Vol. 5 Num 675 Sun. April 23, 2006  

Dangerous moment for Nepal king & opponents

The king's words were about democracy, but in this Himalayan land where a royal dynasty once revered as godlike is facing the whiff of open rebellion, the future appeared dangerously uncertain.

An opposition campaign of protests and a general strike against King Gyanendra's reign has tapped a deep vein of discontent in Nepal -- the protesters' ferocity and violence blind-siding both the king and his opponents.

With Gyanendra's promise Friday to restore multiparty democracy, his adversaries will find out in coming days just how serious protesters were when they chanted "hang the king!" and "burn the crown!"

For the king, the danger is obvious. His dynasty is already teetering - it long ago lost control of much of the countryside to communist insurgents and now appears unable to even command the cities. More protests could push it over the edge.

For the opposition, the challenges are less dramatic but no less daunting. Accepting the deal could lead Nepal's seething streets to turn on it; rejecting the it could result in spiraling violence a situation that diplomats and analysts warn could give an opening to the Maoist rebels, the opposition's mistrusted allies.

The seven-party alliance behind the campaign is "afraid of the sentiment of the crowd and the ferocity that protesters are showing," said Yubaraj Ghimire, editor of the weekly Samay. "They do not know if they can control these outpourings."

That's a big problem for an opposition that is held in low regard by many of the protesters, who seem to operate on the enemy-of-my-enemy-is-my-friend principle.

One of the tens of thousands still in the streets after the king's speech, Saroj Shresthra, said he had little respect for the politicians, who "did nothing for the Nepali people."

In fact, when Gyanendra dismissed an interim government and seized power in February 2005, many Nepalis - frustrated by the corrupt and squabbling politicians now leading the protests -welcomed the king's pledge to restore political order and put down the insurgency, which has killed nearly 13,000 in over a decade.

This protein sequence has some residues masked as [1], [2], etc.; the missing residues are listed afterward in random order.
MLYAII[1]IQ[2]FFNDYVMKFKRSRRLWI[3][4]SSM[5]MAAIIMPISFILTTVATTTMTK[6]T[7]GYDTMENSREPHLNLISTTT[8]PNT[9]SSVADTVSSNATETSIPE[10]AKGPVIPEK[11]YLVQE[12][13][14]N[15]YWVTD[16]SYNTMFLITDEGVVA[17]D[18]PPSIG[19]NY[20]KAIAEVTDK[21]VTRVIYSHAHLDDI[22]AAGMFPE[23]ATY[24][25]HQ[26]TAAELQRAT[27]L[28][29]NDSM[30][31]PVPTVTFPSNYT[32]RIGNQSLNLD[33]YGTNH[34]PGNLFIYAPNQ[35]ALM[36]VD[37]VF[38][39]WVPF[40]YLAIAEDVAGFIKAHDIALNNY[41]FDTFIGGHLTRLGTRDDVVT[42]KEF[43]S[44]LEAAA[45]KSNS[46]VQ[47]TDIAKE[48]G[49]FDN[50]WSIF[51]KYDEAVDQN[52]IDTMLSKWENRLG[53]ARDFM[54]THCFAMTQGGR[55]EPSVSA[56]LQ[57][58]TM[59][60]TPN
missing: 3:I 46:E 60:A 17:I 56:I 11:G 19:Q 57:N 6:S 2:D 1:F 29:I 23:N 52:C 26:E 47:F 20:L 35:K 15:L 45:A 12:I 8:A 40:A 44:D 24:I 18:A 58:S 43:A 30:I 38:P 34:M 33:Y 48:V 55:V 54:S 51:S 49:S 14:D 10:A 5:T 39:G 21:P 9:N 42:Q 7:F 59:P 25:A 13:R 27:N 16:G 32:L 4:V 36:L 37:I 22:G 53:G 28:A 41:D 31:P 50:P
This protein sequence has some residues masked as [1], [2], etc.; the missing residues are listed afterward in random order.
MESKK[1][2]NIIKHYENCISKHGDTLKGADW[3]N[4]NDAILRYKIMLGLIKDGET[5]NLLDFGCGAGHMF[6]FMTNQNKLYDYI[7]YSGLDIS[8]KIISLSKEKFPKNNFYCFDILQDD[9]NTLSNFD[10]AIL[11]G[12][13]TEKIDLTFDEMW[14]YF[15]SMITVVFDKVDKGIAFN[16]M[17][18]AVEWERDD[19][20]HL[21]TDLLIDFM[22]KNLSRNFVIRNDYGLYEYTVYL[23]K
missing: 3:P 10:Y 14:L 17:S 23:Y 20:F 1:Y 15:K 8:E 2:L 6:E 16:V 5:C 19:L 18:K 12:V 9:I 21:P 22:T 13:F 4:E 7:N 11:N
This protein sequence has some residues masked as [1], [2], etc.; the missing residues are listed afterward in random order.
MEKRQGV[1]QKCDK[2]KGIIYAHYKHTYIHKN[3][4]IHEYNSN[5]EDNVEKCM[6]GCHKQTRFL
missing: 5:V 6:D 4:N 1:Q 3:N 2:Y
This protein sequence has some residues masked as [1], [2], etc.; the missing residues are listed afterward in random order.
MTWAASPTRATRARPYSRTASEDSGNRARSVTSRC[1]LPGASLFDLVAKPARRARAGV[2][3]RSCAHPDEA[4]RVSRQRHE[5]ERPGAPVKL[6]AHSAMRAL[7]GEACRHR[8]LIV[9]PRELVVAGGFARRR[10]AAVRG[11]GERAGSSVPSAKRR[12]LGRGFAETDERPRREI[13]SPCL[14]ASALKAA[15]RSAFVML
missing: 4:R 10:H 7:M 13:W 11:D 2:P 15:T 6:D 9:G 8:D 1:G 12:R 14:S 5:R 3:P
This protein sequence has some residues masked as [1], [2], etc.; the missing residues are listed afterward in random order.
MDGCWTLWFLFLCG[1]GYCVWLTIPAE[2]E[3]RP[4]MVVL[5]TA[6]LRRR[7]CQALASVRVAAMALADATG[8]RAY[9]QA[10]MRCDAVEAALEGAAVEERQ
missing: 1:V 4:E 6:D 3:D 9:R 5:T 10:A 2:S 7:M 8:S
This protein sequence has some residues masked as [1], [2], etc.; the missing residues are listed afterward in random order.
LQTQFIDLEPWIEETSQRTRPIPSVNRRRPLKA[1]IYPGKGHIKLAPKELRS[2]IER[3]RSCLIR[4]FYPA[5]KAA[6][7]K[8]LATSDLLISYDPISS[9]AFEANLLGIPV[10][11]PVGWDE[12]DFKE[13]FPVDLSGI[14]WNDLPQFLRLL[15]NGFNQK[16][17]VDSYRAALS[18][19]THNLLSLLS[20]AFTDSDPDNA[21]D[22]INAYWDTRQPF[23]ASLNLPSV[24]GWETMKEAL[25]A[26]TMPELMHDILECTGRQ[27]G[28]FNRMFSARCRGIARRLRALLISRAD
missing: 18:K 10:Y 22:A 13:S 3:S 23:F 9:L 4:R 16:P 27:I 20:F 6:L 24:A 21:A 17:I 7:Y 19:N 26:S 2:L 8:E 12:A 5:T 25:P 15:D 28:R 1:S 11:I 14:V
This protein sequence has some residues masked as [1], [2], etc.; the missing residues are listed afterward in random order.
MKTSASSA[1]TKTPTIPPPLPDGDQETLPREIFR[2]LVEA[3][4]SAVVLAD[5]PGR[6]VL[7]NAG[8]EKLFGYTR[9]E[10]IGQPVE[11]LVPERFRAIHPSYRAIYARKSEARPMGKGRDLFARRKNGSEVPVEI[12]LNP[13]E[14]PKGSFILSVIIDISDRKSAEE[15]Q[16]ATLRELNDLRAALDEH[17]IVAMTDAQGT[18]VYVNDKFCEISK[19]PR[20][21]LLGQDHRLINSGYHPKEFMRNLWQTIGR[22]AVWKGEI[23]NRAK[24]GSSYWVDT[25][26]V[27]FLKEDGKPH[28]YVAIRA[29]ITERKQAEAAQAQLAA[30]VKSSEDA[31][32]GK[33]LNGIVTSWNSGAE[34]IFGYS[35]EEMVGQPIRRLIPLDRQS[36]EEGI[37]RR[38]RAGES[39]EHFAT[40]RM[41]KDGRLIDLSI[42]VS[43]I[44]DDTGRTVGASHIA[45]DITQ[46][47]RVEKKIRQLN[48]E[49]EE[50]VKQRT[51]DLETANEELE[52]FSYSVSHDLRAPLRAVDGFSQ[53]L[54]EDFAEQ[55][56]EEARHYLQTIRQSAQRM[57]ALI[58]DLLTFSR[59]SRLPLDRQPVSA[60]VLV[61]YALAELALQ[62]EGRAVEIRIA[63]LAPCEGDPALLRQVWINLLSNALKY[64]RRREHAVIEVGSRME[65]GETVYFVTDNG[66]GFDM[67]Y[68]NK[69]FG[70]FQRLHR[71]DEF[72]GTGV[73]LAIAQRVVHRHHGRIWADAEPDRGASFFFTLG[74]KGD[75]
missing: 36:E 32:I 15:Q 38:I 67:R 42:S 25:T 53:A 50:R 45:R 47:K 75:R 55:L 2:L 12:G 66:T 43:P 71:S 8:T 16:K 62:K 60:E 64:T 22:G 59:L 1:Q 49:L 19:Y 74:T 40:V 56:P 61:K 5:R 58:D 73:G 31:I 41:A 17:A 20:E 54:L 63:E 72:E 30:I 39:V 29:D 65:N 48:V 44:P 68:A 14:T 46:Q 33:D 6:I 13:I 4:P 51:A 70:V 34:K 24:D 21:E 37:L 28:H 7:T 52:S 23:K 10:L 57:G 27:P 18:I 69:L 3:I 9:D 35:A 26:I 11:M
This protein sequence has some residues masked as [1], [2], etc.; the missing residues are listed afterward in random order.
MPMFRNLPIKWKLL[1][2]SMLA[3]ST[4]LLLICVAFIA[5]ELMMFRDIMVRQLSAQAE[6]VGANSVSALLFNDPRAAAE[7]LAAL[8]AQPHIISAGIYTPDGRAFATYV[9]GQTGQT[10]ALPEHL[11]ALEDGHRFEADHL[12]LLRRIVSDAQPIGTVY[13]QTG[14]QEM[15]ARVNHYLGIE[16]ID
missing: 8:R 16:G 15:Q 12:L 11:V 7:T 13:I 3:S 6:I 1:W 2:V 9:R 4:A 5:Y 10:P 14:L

Flash-forward 14 months - an intensifying insurgency and foundering economy have caused Gyanendra's popularity to plummet, and the opposition has successfully brought tens of thousands into the streets, many of them calling for the head of the king whose ancestors were revered as reincarnations of the Hindu god Vishnu.

"Gyanendra can fool the people again," said Prakash Thapa, a 30-year-old teacher. "We will always have to be looking at him. He could take power at any time again."

Others were less measured.

"This king is a very bad person. We will never accept him," said Saroj Sharma, a 28-year-old computer specialist. He repeated a now familiar call to hang the monarch, and warned: "We will hang all those who work with him."

Worrying words for an opposition sure to find itself under enormous pressure to take the deal from Nepal's major international partners - the United States and India - both of which played leading roles in persuading a defiant Gyanendra to back down.

Nepalese policemen use sticks to beat pro-democracy protestors at Ason near King Gyanendra's Palace in Kathmandu yesterday. Police fires tear gas on thousands of protesters who ignored a curfew and marched towards the centre of the capital. PHOTO: AFP